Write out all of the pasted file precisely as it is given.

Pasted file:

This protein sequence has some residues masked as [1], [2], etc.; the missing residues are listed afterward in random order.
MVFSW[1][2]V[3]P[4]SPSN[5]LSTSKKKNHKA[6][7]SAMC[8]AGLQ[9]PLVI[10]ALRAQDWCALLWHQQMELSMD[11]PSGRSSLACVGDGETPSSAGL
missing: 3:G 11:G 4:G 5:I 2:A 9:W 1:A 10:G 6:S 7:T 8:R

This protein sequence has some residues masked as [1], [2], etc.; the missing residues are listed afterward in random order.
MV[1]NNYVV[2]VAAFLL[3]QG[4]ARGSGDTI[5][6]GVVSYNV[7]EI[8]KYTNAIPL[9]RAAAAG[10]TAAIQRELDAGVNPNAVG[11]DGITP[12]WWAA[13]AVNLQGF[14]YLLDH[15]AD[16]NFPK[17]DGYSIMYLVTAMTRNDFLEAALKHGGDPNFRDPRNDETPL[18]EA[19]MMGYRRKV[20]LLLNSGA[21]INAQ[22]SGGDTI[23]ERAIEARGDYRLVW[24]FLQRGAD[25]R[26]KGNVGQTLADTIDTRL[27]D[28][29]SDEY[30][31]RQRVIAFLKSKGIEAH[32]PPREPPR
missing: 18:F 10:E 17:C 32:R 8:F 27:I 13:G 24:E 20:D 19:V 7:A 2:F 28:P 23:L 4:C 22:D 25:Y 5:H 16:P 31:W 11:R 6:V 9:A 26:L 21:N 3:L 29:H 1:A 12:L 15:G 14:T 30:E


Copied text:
This protein sequence has some residues masked as [1], [2], etc.; the missing residues are listed afterward in random order.
MVFSW[1][2]V[3]P[4]SPSN[5]LSTSKKKNHKA[6][7]SAMC[8]AGLQ[9]PLVI[10]ALRAQDWCALLWHQQMELSMD[11]PSGRSSLACVGDGETPSSAGL
missing: 3:G 11:G 4:G 5:I 2:A 9:W 1:A 10:G 6:S 7:T 8:R

This protein sequence has some residues masked as [1], [2], etc.; the missing residues are listed afterward in random order.
MV[1]NNYVV[2]VAAFLL[3]QG[4]ARGSGDTI[5][6]GVVSYNV[7]EI[8]KYTNAIPL[9]RAAAAG[10]TAAIQRELDAGVNPNAVG[11]DGITP[12]WWAA[13]AVNLQGF[14]YLLDH[15]AD[16]NFPK[17]DGYSIMYLVTAMTRNDFLEAALKHGGDPNFRDPRNDETPL[18]EA[19]MMGYRRKV[20]LLLNSGA[21]INAQ[22]SGGDTI[23]ERAIEARGDYRLVW[24]FLQRGAD[25]R[26]KGNVGQTLADTIDTRL[27]D[28][29]SDEY[30][31]RQRVIAFLKSKGIEAH[32]PPREPPR
missing: 18:F 10:E 17:C 32:R 8:F 27:I 13:G 24:E 20:D 19:V 7:A 2:F 28:P 23:L 4:C 22:D 25:Y 5:H 16:P 31:W 11:R 6:V 9:A 26:L 21:N 3:L 29:H 1:A 12:L 15:G 14:T 30:E